0
\$\begingroup\$

Using a DOD approach, what is the typical way to handle dealing with the actual IDs of game objects?

Obviously, each entity has a unique entity_id that is generated in-game. And using the component system, the game (server side at least) can determine if the entity is an item, an NPC, a player, etc. My question concerns handling the 'data' ID, as in the ID of the item/npc stored in the database.

The first approach I can think of, is just having one gigantic 'entities' table, with columns that can represent what that entity actually is. In this approach, all entities will have a unique ID (ie, the primary key in the database).

The second approach is to have an Items table, an NPC table, a Vegetation table, etc. But assuming on how one designs the table, there can be an item with an ID of 1, and NPC with an ID of 1, and a Tree with an ID of 1.

Because its an MMO, its inefficient to send all data concerning the entity to the player through a packet. Instead, the client side would have the same data set, so that when one of these pre-defined entites spawns in, the packet can simply tell the ID and location, then the client can look up the ID and construct the entity itself.

Would it then be best to have seperate packet types per entity type? This would be necessary if using the second approach, as there can be entities with the same 'data ID'; IE, a 'NPC spawned' packet, an 'Item spawned' packet. But at the same time, I would also need to include a bit of extra data, the entity_id generated in-game, so the server can confirm which entity the player attacked/picked up, etc. This of course means slightly more bandwidth usage.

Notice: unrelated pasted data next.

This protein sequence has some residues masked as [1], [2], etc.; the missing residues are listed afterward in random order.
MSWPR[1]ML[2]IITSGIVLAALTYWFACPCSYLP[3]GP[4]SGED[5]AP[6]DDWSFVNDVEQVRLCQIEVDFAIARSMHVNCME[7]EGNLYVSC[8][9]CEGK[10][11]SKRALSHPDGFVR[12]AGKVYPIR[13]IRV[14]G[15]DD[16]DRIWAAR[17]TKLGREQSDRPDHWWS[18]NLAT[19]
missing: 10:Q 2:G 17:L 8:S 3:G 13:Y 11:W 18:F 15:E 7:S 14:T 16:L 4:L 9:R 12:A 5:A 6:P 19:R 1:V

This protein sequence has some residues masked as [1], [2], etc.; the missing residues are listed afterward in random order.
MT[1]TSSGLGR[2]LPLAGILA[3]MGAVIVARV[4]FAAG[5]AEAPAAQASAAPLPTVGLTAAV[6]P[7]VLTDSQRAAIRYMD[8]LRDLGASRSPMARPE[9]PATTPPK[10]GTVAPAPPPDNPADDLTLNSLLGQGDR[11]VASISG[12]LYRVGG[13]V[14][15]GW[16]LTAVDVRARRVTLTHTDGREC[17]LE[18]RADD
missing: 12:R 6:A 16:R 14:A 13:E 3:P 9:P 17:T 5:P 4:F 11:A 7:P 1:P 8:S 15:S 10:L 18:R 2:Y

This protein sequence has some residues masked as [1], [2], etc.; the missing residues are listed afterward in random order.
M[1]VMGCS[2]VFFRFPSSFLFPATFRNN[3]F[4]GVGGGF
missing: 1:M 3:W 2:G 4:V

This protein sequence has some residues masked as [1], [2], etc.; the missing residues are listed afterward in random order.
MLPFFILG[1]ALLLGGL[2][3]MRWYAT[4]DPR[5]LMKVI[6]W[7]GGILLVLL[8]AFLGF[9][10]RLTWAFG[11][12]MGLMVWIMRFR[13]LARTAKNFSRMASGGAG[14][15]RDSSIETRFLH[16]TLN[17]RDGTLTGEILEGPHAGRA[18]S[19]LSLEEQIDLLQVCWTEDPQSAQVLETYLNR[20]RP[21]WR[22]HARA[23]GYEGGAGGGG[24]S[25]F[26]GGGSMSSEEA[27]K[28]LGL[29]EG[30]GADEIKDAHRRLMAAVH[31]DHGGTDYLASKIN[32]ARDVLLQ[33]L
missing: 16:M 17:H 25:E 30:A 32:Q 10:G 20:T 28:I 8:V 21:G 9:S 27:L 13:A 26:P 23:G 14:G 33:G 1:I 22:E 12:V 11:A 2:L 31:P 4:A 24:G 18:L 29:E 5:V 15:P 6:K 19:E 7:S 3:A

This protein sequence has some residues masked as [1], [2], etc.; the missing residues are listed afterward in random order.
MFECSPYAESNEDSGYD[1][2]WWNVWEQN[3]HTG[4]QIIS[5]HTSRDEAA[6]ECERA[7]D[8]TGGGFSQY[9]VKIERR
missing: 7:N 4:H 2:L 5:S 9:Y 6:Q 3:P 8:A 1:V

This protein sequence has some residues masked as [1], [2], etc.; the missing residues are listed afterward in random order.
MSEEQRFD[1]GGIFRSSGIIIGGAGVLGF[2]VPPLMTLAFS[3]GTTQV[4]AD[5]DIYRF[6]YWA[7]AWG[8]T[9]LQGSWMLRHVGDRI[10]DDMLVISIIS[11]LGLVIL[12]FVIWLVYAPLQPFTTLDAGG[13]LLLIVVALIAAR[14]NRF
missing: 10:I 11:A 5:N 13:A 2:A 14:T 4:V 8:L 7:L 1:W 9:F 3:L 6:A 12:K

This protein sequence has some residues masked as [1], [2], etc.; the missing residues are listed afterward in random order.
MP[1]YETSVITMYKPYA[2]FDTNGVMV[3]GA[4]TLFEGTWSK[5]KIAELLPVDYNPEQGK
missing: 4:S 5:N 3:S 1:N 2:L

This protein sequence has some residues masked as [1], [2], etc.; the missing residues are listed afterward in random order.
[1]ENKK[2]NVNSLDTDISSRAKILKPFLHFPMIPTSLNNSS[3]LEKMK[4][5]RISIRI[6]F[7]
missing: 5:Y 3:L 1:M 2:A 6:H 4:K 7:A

The first approach would simply mean I have a single packet type, 'entity spawned', with the data ID and location. Because the first approach is guaranteed to have 'unique' data IDs, would I even need to send the 'entity_id', assuming the entity_id is the same as the data ID?

Sorry if this question isn't too clear. I guess the tldr version is: Whats the best way to design the data tables to hold entities, and whats the best way to design the packets that 'send' that entity to the client?

\$\endgroup\$
2
\$\begingroup\$

I would generally not put entity IDs and type IDs into the same number-space. That just leads to confusion about whether a specific ID refers to an entity type or an unique instance of that type.

The entity with the ID 1831347 can be the player with the ID 157 ("Bob"), a mob of type 157 ("Goblin Elite Archer"), an NPC of type 157 ("Potion vendor") or a resource node of type 157 ("Acacia Tree"). The same applies to the entity with the ID 1831348 which appears on the map a second later.

So when you spawn a new entity, then the client doesn't know what kind of entity it is. So the "New entity spawned" packet would include:

  • EntityID
  • Type
  • TypeID
  • All the information relevant to an entity of this type (cosmetic options for player-characters, hit points for mobs, resources left for resource nodes...)

You could also go a bit further with the Entity - Component - System philosophy and also expose components in the netcode. In that case the packet would still begin with the entity ID, but instead of having just one type ID it would have a list of components with their component IDs and component-specific data. So for example a player-spawned packet would look like this:

  • EntityID
  • Position component:
    • x
    • y
  • Combatant component:
    • HP
    • MP
  • PlayerCharacter component:
    • Name
    • Class
    • Level
  • Cosmetics component:
    • hair type and color
    • armor type and color
    • pants type and color
    • ...

While a mob would look like this:

  • EntityID
  • Position component:
    • x
    • y
  • Combatant component:
    • HP
    • MP
  • Mob component
    • Mob type ID